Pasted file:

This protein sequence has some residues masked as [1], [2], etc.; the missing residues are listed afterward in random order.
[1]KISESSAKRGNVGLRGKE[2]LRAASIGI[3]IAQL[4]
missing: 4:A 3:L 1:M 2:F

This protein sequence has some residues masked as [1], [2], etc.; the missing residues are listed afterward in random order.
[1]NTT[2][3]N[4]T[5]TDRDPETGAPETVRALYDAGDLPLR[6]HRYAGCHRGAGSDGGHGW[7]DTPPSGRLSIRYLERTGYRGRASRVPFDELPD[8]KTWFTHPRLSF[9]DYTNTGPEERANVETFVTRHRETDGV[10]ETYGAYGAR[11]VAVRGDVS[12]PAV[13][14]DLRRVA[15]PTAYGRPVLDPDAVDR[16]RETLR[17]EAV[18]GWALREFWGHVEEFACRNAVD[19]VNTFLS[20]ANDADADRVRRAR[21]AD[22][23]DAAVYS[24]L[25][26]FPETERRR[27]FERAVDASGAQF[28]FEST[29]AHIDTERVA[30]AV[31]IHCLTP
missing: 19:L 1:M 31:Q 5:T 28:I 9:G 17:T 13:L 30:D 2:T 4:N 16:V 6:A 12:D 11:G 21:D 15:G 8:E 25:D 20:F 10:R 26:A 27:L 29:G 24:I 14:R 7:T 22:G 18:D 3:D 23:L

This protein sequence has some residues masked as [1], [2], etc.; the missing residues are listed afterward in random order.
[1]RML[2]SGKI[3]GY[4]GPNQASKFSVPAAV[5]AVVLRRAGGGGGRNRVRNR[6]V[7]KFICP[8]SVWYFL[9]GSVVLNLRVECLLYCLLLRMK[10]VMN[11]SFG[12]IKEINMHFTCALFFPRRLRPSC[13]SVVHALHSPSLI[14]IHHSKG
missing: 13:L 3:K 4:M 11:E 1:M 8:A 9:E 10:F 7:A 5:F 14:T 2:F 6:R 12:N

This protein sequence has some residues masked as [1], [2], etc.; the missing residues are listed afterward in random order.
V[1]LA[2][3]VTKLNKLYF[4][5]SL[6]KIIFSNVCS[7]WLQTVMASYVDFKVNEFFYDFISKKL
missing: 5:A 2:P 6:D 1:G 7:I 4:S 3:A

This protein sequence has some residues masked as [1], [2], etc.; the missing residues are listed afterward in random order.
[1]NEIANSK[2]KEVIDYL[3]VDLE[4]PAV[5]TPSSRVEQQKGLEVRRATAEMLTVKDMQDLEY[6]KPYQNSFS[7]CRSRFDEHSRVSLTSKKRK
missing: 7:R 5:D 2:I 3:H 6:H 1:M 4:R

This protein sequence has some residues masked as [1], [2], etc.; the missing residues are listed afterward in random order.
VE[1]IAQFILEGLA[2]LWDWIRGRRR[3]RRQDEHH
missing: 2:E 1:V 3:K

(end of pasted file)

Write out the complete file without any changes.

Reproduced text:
This protein sequence has some residues masked as [1], [2], etc.; the missing residues are listed afterward in random order.
[1]KISESSAKRGNVGLRGKE[2]LRAASIGI[3]IAQL[4]
missing: 4:A 3:L 1:M 2:F

This protein sequence has some residues masked as [1], [2], etc.; the missing residues are listed afterward in random order.
[1]NTT[2][3]N[4]T[5]TDRDPETGAPETVRALYDAGDLPLR[6]HRYAGCHRGAGSDGGHGW[7]DTPPSGRLSIRYLERTGYRGRASRVPFDELPD[8]KTWFTHPRLSF[9]DYTNTGPEERANVETFVTRHRETDGV[10]ETYGAYGAR[11]VAVRGDVS[12]PAV[13][14]DLRRVA[15]PTAYGRPVLDPDAVDR[16]RETLR[17]EAV[18]GWALREFWGHVEEFACRNAVD[19]VNTFLS[20]ANDADADRVRRAR[21]AD[22][23]DAAVYS[24]L[25][26]FPETERRR[27]FERAVDASGAQF[28]FEST[29]AHIDTERVA[30]AV[31]IHCLTP
missing: 19:L 1:M 31:Q 5:T 28:I 9:G 17:T 13:L 30:D 2:T 4:N 16:V 6:A 12:D 11:G 21:D 15:G 8:E 25:D 20:F 10:R 26:A 27:L 29:G 24:I 14:R 7:T 22:G 18:D 3:D 23:L

This protein sequence has some residues masked as [1], [2], etc.; the missing residues are listed afterward in random order.
[1]RML[2]SGKI[3]GY[4]GPNQASKFSVPAAV[5]AVVLRRAGGGGGRNRVRNR[6]V[7]KFICP[8]SVWYFL[9]GSVVLNLRVECLLYCLLLRMK[10]VMN[11]SFG[12]IKEINMHFTCALFFPRRLRPSC[13]SVVHALHSPSLI[14]IHHSKG
missing: 13:L 3:K 4:M 11:E 1:M 8:A 9:E 10:F 7:A 5:F 14:T 2:F 6:R 12:N

This protein sequence has some residues masked as [1], [2], etc.; the missing residues are listed afterward in random order.
V[1]LA[2][3]VTKLNKLYF[4][5]SL[6]KIIFSNVCS[7]WLQTVMASYVDFKVNEFFYDFISKKL
missing: 5:A 2:P 6:D 1:G 7:I 4:S 3:A

This protein sequence has some residues masked as [1], [2], etc.; the missing residues are listed afterward in random order.
[1]NEIANSK[2]KEVIDYL[3]VDLE[4]PAV[5]TPSSRVEQQKGLEVRRATAEMLTVKDMQDLEY[6]KPYQNSFS[7]CRSRFDEHSRVSLTSKKRK
missing: 7:R 5:D 2:I 3:H 6:H 1:M 4:R

This protein sequence has some residues masked as [1], [2], etc.; the missing residues are listed afterward in random order.
VE[1]IAQFILEGLA[2]LWDWIRGRRR[3]RRQDEHH
missing: 2:E 1:V 3:K